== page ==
All this aside, you can have the time of your life in Korea. Drinks are cheap. It will cost you the equivalent of about $10 to take a train from one end of SKorea to the other. I knew of about 5 people who actually did this, however. The majority of people, as I already mentioned, spent their free time drowning their sorrows and singing along to Garth Brooks in some bar or other. You probably will too because that is what your friends are doing. Prove me wrong.
Some Infantry troops (at least when i was there) are assigned to the DMZ. You get to wear a special patch on your left shoulder instead of the 2 ID patch if you are unlucky enough to be selected for this duty. It sucks. You spend 24 hours on/48 hours off duty. Your 24 hours on are spent patrolling the DMZ (unless you are an MP which means you get to stand face to face in Panmunjon with a NKorean MP). The following 24 hours are for rest. The next 24 hours are for training and getting ready to go back on patrol. Repeat until you are sick to death of being an Infantryman in Korea.
That said, relatively few Infantrymen are selected to serve on the DMZ. The year after I left (1991) ALL US troops were pulled from the Z and control of it was given to the SKorean soldiers. A short time later this policy was reversed and US soldiers once again patrolled the Z because the SKoreans f*cked it up and there were security breaches. "Gooks in the wire" is not just something said in the movies (Koreans are not called gooks, however, but bucketheads by illiterate and bigoted morons who are prone to insulting people from other countries. If you call a Korean a buckethead, however, be prepared to have your a$$ kicked by him. Be prepared, also to have your a$$ kicked by your NCO who probably has a Korean wife.) I am not sure if US soldiers still patrol the DMZ at this date.
If you aren't assigned to the DMZ then take one of the tours up there and see it for yourself. It is an amazing place. Korean duty is "real-world" There is no faking it. There is a real mission. Pray to whatever god answers your prayers that NKorea doesn't decide to invade SKorea. As I said before, if they do you will die. I don't care if you are Rambo with an M-16. They would simply overwhelm US forces there. US Army forces in Korea aren't known as the "worlds largest speedbump" for nothing.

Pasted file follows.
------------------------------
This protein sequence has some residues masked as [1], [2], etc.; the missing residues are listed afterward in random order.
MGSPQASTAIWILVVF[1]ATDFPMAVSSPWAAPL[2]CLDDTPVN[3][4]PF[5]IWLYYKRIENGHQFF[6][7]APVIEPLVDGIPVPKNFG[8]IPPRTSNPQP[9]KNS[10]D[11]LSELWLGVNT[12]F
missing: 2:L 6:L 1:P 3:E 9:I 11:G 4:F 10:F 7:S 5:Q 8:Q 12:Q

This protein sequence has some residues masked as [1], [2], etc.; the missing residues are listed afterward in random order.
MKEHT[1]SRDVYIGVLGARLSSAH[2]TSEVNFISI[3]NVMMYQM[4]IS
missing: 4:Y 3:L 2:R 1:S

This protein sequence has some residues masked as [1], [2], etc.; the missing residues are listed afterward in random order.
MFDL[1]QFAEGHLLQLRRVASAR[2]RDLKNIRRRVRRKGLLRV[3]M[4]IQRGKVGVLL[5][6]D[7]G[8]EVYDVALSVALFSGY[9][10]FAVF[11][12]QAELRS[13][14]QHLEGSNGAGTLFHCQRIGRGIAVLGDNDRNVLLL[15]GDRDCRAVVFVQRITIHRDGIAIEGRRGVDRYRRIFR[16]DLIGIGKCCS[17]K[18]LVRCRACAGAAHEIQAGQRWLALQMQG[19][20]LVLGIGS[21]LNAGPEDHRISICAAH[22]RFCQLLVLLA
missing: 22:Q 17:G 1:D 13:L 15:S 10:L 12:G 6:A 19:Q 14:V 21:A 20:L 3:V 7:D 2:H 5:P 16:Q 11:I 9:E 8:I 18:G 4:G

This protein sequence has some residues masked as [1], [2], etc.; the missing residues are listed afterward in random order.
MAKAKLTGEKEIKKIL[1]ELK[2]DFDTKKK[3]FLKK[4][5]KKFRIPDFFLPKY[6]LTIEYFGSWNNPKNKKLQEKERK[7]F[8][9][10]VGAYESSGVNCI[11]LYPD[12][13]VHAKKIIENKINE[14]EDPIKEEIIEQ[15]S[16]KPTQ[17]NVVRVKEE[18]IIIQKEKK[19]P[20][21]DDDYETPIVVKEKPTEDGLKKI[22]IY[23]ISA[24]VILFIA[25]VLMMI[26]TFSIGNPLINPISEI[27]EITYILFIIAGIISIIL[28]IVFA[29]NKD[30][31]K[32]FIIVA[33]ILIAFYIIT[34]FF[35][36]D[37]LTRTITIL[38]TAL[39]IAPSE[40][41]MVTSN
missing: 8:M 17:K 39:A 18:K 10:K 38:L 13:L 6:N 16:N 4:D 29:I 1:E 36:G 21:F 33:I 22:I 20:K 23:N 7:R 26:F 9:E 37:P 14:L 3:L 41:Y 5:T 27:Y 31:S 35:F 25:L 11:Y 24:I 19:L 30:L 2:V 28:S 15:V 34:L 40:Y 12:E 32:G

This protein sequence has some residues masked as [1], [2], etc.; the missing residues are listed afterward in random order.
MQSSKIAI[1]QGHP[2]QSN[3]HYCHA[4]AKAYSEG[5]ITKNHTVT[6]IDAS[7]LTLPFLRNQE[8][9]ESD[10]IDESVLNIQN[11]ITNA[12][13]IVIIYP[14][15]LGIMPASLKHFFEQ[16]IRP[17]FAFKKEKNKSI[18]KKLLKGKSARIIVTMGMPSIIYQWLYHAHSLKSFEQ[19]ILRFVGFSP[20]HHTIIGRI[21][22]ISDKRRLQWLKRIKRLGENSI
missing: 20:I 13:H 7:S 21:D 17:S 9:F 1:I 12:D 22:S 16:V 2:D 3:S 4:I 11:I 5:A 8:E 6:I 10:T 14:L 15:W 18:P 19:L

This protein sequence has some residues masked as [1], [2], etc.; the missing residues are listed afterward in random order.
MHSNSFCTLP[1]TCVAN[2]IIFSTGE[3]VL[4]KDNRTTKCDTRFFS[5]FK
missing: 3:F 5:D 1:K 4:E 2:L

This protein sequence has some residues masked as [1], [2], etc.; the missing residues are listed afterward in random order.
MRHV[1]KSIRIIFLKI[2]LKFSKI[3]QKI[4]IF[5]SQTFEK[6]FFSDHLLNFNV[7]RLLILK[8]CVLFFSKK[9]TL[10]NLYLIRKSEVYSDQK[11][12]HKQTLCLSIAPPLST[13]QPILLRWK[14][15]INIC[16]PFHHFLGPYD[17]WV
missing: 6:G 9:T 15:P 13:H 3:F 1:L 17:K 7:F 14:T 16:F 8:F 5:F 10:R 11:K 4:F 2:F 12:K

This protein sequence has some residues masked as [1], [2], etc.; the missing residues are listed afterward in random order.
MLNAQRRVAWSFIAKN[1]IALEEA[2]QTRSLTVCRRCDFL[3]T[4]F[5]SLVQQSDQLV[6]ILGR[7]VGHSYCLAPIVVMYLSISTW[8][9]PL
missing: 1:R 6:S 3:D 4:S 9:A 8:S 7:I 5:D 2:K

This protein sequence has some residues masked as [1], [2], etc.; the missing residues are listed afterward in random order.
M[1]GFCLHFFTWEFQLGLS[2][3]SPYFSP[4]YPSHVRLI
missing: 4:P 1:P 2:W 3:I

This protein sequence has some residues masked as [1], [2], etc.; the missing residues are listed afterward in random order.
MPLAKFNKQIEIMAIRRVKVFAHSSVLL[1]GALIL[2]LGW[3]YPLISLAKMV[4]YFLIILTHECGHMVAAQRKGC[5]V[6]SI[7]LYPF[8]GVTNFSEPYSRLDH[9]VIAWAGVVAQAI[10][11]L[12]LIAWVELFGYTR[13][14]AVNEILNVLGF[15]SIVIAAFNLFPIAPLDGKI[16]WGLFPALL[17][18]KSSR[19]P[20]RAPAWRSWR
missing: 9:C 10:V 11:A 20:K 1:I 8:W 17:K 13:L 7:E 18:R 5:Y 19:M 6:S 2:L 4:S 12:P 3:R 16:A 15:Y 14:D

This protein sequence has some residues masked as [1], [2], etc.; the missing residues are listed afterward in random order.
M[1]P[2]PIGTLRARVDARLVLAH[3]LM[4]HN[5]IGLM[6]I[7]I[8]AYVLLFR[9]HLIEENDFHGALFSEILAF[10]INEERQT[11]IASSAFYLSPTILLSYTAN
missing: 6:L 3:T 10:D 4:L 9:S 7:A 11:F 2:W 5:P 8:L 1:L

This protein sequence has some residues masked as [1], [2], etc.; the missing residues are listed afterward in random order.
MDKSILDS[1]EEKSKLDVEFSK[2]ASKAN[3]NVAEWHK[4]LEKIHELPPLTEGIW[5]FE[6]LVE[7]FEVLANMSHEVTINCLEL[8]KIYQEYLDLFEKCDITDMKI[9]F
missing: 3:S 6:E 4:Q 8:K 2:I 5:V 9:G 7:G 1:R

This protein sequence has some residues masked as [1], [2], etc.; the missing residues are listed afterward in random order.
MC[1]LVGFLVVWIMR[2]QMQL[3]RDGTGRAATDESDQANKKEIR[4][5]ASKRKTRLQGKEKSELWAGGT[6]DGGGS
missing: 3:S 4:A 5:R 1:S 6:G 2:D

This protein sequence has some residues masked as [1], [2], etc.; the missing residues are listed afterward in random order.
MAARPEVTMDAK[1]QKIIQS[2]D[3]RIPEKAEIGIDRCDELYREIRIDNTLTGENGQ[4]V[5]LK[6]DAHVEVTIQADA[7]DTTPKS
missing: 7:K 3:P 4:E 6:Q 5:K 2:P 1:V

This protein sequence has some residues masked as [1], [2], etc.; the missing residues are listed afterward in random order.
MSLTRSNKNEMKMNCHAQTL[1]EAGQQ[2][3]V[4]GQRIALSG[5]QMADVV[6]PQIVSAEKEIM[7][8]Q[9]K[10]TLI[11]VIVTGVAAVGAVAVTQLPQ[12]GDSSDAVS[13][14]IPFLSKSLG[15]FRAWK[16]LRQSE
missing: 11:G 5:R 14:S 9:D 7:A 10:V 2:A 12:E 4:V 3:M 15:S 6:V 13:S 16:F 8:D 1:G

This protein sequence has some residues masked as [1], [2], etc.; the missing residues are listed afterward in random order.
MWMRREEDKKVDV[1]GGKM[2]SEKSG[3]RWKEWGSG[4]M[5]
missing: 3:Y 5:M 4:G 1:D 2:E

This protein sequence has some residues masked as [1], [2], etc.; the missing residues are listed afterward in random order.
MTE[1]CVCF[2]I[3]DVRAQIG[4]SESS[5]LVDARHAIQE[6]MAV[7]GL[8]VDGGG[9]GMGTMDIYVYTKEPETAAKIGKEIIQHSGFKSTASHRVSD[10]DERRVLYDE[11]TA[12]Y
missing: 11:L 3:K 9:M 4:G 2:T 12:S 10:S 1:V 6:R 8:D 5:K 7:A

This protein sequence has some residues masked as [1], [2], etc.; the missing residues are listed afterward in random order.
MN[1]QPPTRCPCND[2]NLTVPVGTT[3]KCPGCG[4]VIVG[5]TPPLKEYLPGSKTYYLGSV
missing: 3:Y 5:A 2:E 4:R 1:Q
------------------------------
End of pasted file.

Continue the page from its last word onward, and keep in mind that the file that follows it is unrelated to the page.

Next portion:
As far as Special Forces go, you have to wait until you are back in the US to go to SFAS. If you don't have Airborne in your contract now, get it. Tell your recruiter that you aren't going to go into the Army (you have this option) UNLESS you get Airborne in your contract. Do exactly as I tell you and say "Sergeant X, I want Airborne in my contract and I am not going to go into the Army unless I have it." Why? Because if you don't get it now, before you ship, then you likely won't have a chance to get it unless you re-enlist and request it. I am telling you this for a reason. If you are Airborne Infantry then after Korea you will most likely be assigned to the 82d Airborne Division. SF is just down the road from the 82d. I don't care what the regulations say about going out for SF ("If you are not Airborne qualified you must volunteer for Airborne duty") if it comes down to one slot and the choice is between you, non Airborne qualified and another you, who is Airborne qualified, guess which one they are going to choose? If you are not Airborne and are a sorry-a$$ed leg, then you won't be assigned to the 82d. This will make it EXTREMELY hard for you to attend SFAS (Special Forces Assessment and Selection) because your unit doesn't want to lose you (and pay for your slack a$$ to travel to Ft. Bragg, fail SFAS, and then come back to the unit. It is MUCH easier for someone already stationed at Ft. Bragg to attend SFAS than it is for someone NOT at Ft. Bragg. You probably will fail SFAS. Don't cry about it. Most people DO fail SFAS. Prove me wrong.
If you are at Infantry school and the Ranger recruiters offer you the chance to go to RIP (Ranger Indoctrination Program) then take it. It will prepare you for when you go to SFAS.
SFAS is about 30 days long and is intense. You will have to perform Land Nav and do a host of other seemingly BS tasks - all while having no sleep and little food. Again, they don't care if you are Rambo, the purpose of SFAS is to see how well you can perform a mission with people who aren't Rambo. If you are selected to attend the Q course (SF Qualification course) then you will be permanently assigned to an SF unit during your year+ long schooling. How well you perform on the DLAB (Defense Languages Aptitude and Battery) will dictate which language SF wants you to learn. If it is at ALL possible for you to take the DLAB while in Korea (you have to put in a 4187 request to do so) then take it. The test makes absolutely no sense whatsoever (it consists of a made-up language). If you fail it then you can't go SF. I believe the minimum score (unless the regs have changed) is an 85.
If you think I am being an a$$hole, I don't really care. It doesn't change the fact that you will be going to Korea and that you are a Private that doesn't know anything and that I am NOT a private and I do know something. If you can read this message without being p*ssed off and wanting to ~try~ to kick my a$$ then there may be hope for you to become an SF soldier.
As far as the barracks go in Korea, they are generally better than the barracks at the eighty-second (at least when I was in Korea and then the 82d).
Contributed by ABNMIKE